Off the M8: Fethard Walled Town

Fethard is nestled snugly in Tipperary’s Golden Vale, famously rich agricultural land, and is nowadays well-known for raising legendary race horses. But it also happens to be the town in Ireland with the most intact set of medieval walls. The map above (taken from Fethard’s Conservation and Management Plan) shows how the town would have looked in the 1850s when George Victor du Noyer came through.

We drive the M8 often and we’re always looking for ways to vary the journey, so this post is part of our ‘Off the M8’ series. Fethard is an easy detour: if you’re heading north, leave the M8 at Exit 10 just after Cahir and re-join it at Horse and Jockey or at Urlingford. You’ll be travelling along lovely quiet roads parallel to the motorway and depending on how much time you spend in Fethard, the whole detour should add a couple of hours (or maybe three) to your journey.

Fethard also happens to have some lovely old shop fronts. This one dates to 1770

We started off at the visitor centre in the old Tholsel, or Town Hall. It’s been nicely restored and features an excellent audio-visual presentation, and upstairs many colourful explanatory panels. The staff was friendly and very informative, with an obvious passion for their town and its history.

From the Tholsel Visitor Centre, you look down over Trinity Church and the walls

The town was founded around 1200, and walled soon after, when Edward I granted the right to raise money through what was known as ‘murage grants’. This continued over the next couple of centuries, in fact most of the walls were built (or rebuilt) in the 15th century. We tend to think of town walls as primarily for defensive purposes, and indeed the town was attacked on more than one occasions. But walls were also important demarcations of commerce. The market was held within the walls and according to Tadhg O’Keefe (in the Irish Historic Towns Atlas):

The walls were a barrier through which those wishing to trade in Fethard had to enter, so they articulated, especially with guarded gateways, the differences of privilege and opportunity between those who lived within and those who entered from without.

There is only one gate left, the North Gate, which we actually didn’t see. But when our old friend Du Noyer came through in the 1850s there was still a gate at the west end of the town (below). It guarded the entrance at the bridge known as Madam’s Bridge and had what O’Keefe describes as a rare type of Gate incorporating a three story fifteenth century tower house.

Despite the walls, the town was attacked and burned on several occasion – but not (unlike so many Irish towns) by Cromwell! In fact, the town surrendered, under terms, and was spared the violent destruction that the Parliamentary army visited on so many other Irish towns. This doesn’t exactly make Cromwell popular in Fethard, in fact there is still a tradition in the town that ‘people will not go out the way that Cromwell came in’ so that funerals, for example, take a circuitous route to the cemetery to avoid retracing his tracks.

Like Youghal, the other Irish town with a significant extent of wall, there were tower houses along the wall, and within the town there were fortified town houses. Some are obvious and some are hidden behind more modern facades. Court Castle is one of the obvious ones, but the house next to it, known as the Watergate House, has a base batter that marks it out as fifteenth century (both images, below).

Within the walls and behind the Tholsel is Trinity Church. Because there is so much going on in and around it, I will quote the Buildings of Ireland summary in full:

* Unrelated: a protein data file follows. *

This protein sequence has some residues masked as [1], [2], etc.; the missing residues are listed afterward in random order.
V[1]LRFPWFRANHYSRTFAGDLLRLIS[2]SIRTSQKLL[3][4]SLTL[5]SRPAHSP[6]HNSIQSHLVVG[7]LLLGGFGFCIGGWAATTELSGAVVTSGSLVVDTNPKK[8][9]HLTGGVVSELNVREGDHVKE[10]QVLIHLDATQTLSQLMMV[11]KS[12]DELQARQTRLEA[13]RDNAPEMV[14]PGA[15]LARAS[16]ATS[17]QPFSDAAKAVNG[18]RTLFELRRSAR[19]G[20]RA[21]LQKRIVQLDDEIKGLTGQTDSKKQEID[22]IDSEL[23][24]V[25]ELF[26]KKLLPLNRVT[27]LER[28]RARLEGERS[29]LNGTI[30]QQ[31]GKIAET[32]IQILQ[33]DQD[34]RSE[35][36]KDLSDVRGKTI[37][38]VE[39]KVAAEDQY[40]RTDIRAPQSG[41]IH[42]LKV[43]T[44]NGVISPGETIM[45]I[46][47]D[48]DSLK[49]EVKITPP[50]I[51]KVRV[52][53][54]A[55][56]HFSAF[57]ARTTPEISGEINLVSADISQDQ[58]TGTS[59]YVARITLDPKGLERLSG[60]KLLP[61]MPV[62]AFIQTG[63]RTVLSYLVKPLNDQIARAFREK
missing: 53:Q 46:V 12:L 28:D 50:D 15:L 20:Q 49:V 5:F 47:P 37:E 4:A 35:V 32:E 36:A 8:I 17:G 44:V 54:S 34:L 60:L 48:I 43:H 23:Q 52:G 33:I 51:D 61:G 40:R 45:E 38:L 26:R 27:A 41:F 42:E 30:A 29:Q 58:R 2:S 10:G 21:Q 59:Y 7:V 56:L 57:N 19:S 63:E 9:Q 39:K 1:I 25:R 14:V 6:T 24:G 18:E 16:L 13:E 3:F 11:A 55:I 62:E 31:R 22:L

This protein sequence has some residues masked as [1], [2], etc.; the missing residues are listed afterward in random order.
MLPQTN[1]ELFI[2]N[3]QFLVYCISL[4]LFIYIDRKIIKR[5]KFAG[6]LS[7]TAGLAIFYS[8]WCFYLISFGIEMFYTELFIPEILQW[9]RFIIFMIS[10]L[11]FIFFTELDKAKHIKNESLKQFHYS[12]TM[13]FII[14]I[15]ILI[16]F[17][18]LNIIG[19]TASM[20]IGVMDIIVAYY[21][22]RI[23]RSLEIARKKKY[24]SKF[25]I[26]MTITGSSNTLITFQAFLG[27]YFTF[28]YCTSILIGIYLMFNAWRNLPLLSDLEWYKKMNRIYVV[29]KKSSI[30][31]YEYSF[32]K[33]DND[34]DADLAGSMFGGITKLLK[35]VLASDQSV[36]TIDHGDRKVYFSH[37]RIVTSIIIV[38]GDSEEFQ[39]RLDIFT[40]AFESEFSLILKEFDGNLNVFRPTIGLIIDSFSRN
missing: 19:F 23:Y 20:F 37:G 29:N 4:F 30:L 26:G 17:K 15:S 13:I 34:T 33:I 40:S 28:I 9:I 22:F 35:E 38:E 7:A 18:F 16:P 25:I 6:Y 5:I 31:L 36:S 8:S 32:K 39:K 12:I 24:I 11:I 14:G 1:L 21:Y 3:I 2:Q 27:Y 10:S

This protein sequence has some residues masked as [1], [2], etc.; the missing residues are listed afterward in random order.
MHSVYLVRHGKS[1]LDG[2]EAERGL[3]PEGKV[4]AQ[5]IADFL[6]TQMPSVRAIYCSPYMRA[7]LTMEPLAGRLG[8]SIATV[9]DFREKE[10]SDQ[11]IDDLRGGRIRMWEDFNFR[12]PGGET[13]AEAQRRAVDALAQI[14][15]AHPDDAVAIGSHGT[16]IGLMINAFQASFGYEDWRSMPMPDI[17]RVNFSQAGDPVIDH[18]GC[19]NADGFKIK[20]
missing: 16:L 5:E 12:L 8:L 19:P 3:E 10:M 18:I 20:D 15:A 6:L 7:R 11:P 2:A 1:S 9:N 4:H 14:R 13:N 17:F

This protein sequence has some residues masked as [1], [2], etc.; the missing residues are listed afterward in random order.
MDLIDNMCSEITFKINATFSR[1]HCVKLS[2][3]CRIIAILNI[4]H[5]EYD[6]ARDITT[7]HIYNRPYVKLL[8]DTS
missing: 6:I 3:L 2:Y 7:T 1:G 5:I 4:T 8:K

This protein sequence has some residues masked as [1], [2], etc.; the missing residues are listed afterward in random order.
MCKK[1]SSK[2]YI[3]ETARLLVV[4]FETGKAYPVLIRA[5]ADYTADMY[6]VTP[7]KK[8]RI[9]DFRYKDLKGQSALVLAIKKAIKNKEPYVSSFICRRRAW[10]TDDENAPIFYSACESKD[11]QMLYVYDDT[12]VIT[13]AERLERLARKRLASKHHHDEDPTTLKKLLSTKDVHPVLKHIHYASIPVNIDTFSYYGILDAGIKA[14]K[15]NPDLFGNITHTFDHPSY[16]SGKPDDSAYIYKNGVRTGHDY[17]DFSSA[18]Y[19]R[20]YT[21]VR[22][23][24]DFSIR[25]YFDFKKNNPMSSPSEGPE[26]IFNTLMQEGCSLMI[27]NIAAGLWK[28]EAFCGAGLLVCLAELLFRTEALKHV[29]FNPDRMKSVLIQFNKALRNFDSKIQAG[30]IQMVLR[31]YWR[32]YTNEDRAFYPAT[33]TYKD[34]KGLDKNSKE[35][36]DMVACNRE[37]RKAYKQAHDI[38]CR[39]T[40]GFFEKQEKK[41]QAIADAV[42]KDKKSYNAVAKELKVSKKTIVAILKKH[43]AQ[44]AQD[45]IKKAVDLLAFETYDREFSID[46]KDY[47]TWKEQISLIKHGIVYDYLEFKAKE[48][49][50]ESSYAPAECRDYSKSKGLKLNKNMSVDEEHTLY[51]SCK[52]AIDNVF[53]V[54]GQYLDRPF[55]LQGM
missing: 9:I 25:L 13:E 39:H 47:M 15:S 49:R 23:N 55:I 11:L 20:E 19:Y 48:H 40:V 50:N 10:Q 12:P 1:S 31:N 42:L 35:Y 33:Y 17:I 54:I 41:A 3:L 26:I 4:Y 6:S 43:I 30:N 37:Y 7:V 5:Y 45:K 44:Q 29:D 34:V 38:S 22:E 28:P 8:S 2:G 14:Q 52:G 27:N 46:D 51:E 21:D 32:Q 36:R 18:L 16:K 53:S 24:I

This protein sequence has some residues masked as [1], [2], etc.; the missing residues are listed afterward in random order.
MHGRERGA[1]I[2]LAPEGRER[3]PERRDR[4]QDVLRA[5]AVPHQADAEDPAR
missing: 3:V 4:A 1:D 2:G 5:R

Like the Town Hall and the Augustinian Abbey, the medieval parish church is a multi-period building of outstanding architectural, archaeological and historical importance. The church stands at the heart of the medieval walled town and the focus for the extraordinary number of late medieval structures arranged around the sides of the graveyard with rear entrances allowing direct access to the graveyard. The size and design of the church reflect Fethard’s prosperity in the medieval and early modern periods, the different types of windows, from different eras, emphasise the continuity of use. The impressive tower, that is highly visible for a considerable distance, is a particularly important and dramatic example of fifteenth-century craftsmanship, and is especially evocative of the medieval era as it stands picturesquely and appropriately inside the almost entirely intact medieval town wall and close to a impressively rare grouping of late medieval houses and almshouses. The interior has a finely crafted timber screen to the vestibule, and at the east end a stained-glass window with Eucharistic motifs, both highly decorative, and showing care and attention in the design as well as the execution. The recently timber roof to the nave, recently dated to of c.1489, is of exceptional importance as it is one of a small number of medieval roofs surviving in Ireland and is almost entirely intact.

Trinity, the graveyard and medieval church remains on the left and the town walls on the right

Unfortunately, the church itself was closed when we were there. It’s still very much in use, though, and there was some tidying up taking place in the graveyard. I’d like to go back for another poke around sometime.

Down by the Watergate we came across one of Fethard’s two Sheela-na-gigs. (See this post for more about the Sheelas). This one is typical – a female figure displaying her genitalia, but unusual in her emaciated form with ribs clearly shown, staring eyes and a grimace. We didn’t have time to see the other one, which means a) you (yes, you, Dear Reader) have to, and let us know and b) we have to go back.

We also met Fethard’s famous geese down here too, along with their owner. They are pets, he told us, but don’t go too near the male as he is guarding the female carefully at the moment as she is just taking a little break from sitting on eggs.